Summary View help for Summary
Project Talent is a nationally representative longitudinal study of men and women who were in high school in 1960 and who are currently in their 60s. Project Talent began as a major national effort to assess the aspirations and abilities of America's young men and women. Initiated in 1957, with support from the United States Office of Education and several other government agencies, Project Talent collected extensive information on characteristics and cognitive abilities of approximately 377,000 individuals in 1960 when they were in high school and in subsequent follow-up studies through age 30. Project Talent's large sample size, extensive background questionnaire, and cognitive measures, make it a premier study for social science research, combining aspects of multiple disciplines in a largely seamless research framework. Project Talent is uniquely suited to help inform lifecourse outcomes with a nationally representative sample and the power to unpack disparities in health and other characteristics and abilities.
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Study Purpose View help for Study Purpose
The purpose of the study was to find out why some students learn and others do not; why some students go on to college and others do not. This study tried to find out about students interests, career plans and whether the courses they took matched the goals they had set for themselves. It was an attempt to find out how much human potential was lost and what educators and parents can do to stop that loss.
Study Design View help for Study Design
In 1960, roughly 5 percent of American high school students participated in the Project Talent study. Approximately 440,000 students were selected to represent all 9th through 12th grade students throughout the country.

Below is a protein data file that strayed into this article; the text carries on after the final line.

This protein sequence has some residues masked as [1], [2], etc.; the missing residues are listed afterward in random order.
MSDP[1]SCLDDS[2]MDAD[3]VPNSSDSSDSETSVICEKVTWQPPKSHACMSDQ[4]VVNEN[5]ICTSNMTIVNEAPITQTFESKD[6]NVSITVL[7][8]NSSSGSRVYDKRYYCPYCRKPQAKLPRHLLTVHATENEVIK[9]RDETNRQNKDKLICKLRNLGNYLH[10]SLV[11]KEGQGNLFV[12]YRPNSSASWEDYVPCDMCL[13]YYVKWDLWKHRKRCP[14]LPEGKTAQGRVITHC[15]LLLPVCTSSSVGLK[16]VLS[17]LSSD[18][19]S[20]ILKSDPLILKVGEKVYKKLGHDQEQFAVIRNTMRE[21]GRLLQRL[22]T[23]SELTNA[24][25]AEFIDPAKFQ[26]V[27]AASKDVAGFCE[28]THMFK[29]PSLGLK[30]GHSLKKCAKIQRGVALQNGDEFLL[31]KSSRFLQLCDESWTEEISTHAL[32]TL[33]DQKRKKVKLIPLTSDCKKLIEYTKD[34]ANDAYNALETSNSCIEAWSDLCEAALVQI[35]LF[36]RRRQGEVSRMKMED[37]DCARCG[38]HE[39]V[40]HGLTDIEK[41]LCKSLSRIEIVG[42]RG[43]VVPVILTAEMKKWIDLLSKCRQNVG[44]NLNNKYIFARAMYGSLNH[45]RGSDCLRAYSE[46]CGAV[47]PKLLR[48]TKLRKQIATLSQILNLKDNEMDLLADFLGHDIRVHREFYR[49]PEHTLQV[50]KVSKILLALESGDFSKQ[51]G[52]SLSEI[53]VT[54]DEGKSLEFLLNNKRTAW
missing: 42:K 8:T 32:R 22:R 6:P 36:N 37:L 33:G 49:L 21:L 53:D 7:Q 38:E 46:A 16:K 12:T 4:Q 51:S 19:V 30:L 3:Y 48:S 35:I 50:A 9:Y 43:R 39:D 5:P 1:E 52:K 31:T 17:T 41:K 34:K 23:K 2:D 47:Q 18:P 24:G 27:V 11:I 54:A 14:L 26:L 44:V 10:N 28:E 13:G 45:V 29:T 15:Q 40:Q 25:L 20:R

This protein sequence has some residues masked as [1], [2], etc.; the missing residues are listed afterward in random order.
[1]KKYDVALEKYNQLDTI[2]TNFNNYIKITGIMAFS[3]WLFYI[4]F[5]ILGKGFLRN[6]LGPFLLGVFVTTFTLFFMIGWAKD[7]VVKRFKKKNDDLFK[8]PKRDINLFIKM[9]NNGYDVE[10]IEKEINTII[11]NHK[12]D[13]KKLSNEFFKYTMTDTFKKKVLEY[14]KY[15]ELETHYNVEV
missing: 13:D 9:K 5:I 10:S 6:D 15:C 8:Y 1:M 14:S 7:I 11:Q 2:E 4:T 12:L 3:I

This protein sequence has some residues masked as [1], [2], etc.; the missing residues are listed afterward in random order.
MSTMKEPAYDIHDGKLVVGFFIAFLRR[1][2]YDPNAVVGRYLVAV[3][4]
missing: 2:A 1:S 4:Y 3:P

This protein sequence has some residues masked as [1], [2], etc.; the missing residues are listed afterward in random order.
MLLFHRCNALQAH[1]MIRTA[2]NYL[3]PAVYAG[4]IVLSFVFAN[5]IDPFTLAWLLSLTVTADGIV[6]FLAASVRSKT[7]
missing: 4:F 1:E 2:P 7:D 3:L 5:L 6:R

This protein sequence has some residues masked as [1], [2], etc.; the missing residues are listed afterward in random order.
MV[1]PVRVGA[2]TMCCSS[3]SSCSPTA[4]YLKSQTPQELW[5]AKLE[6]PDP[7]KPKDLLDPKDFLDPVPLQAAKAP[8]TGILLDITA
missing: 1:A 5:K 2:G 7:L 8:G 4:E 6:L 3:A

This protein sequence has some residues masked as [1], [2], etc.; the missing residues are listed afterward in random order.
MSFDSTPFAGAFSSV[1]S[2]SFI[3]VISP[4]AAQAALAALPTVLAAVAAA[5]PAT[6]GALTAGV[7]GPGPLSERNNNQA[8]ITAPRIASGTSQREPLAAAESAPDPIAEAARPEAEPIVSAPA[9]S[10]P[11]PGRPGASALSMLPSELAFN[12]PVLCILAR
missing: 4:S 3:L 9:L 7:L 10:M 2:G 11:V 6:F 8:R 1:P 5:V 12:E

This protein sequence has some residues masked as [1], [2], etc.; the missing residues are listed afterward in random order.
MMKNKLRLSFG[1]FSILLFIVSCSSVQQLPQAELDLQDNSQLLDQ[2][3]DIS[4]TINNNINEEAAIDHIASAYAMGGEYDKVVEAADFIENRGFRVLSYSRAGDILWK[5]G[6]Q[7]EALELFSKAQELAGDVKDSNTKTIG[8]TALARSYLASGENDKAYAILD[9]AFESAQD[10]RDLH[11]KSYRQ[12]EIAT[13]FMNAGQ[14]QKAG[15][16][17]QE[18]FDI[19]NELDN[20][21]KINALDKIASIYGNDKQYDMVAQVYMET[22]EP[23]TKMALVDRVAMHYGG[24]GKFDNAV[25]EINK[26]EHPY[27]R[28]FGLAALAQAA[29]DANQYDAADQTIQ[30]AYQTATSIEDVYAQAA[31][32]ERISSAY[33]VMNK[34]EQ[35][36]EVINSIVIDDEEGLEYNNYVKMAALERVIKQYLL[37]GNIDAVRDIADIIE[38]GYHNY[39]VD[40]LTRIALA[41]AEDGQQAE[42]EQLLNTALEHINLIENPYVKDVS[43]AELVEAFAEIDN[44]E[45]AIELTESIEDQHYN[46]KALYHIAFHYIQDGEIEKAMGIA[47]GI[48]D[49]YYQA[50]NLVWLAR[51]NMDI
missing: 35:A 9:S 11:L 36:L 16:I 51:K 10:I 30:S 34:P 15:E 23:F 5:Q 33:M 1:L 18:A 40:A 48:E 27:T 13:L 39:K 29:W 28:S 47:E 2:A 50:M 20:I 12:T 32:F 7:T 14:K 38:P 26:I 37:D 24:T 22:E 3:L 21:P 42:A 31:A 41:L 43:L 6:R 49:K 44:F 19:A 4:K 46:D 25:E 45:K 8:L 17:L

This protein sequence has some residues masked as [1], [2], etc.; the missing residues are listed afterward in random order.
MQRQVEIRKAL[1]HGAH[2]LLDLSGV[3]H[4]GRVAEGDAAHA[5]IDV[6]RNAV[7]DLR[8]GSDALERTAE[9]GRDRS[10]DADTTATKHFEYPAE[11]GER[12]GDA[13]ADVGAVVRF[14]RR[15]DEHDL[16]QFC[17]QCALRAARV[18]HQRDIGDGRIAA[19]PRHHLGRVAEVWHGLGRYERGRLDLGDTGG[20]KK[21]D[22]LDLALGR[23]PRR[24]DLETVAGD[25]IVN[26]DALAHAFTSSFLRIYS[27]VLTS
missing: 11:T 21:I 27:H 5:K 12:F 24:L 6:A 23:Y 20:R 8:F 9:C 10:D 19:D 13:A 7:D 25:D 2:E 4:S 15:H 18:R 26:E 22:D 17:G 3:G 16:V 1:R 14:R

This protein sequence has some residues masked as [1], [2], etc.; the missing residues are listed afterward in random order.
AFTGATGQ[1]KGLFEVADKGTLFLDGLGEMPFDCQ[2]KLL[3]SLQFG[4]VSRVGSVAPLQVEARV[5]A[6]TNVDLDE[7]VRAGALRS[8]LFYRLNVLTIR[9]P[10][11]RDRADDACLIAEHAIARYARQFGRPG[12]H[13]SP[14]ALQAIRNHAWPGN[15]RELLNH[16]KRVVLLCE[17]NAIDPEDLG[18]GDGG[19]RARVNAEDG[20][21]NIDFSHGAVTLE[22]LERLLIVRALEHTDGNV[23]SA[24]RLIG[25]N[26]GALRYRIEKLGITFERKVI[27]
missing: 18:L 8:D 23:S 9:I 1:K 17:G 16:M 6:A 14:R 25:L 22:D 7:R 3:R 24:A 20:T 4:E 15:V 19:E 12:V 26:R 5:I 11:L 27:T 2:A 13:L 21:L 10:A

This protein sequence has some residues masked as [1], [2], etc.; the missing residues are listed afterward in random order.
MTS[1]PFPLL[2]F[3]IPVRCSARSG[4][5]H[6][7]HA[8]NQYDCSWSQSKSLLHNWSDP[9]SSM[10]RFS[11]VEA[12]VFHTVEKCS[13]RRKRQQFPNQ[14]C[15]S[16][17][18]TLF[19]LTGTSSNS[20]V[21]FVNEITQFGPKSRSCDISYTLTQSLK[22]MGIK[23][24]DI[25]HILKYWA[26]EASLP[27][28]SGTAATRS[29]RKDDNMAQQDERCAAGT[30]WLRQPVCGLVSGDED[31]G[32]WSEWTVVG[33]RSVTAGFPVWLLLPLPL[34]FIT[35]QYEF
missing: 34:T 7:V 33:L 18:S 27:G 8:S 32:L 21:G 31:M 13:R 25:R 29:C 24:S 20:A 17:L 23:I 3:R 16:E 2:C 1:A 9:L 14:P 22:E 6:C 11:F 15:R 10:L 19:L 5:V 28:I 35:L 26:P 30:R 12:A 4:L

Sample View help for Sample
Comprehensive sampling of United States high school students, using a 5 percent survey (a survey of 5 percent of the total population of high school students in 1960). Sophisticated sampling was used to identify 1,353 public, private, and parochial schools of all sizes and geographic locations in the United States.
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Universe View help for Universe
Public, private, and parochial senior high schools in the United States.
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Response Rates View help for Response Rates
1,063 public, private, and parochial senior high schools were asked to participate in Project Talent. Of these schools, 987 (93 percent) agreed to take part. With the exception of New York City and Chicago schools, every student in a participating school became part of the study. All 9th-graders in the junior high schools associated with participating senior high schools were also included. 238 junior high schools were part of Project Talent, bringing the total number of randomly selected schools to 1,225. In addition, 128 schools asked to participate in the study as "volunteer" schools, bringing the total number of schools in Project Talent to 1,353.Hide
Original Release Date View help for Original Release Date
Version History View help for Version History
- American Institutes for Research. Project Talent, Base Year Data, 1960. ICPSR33341-v2. Ann Arbor, MI: Inter-university Consortium for Political and Social Research [distributor], 2013-05-23. http://doi.org/10.3886/ICPSR33341.v2
2013-05-23 Changes were made to the documentation set. PDF codebooks were added for each part which were produced by ICPSR.
2012-02-14 ICPSR data undergo a confidentiality review and are altered when necessary to limit the risk of disclosure. ICPSR also routinely creates ready-to-go data files along with setups in the major statistical software formats as well as standard codebooks to accompany the data. In addition to these procedures, ICPSR performed the following processing steps for this data collection:
- Performed consistency checks.
- Created variable labels and/or value labels.
- Standardized missing values.
- Created online analysis version with question text.
- Checked for undocumented or out-of-range codes.
The public-use data files in this collection are available for access by the general public. Access does not require affiliation with an ICPSR member institution.
- The citation of this study may have changed due to the new version control system that has been implemented. Please see version history for more details.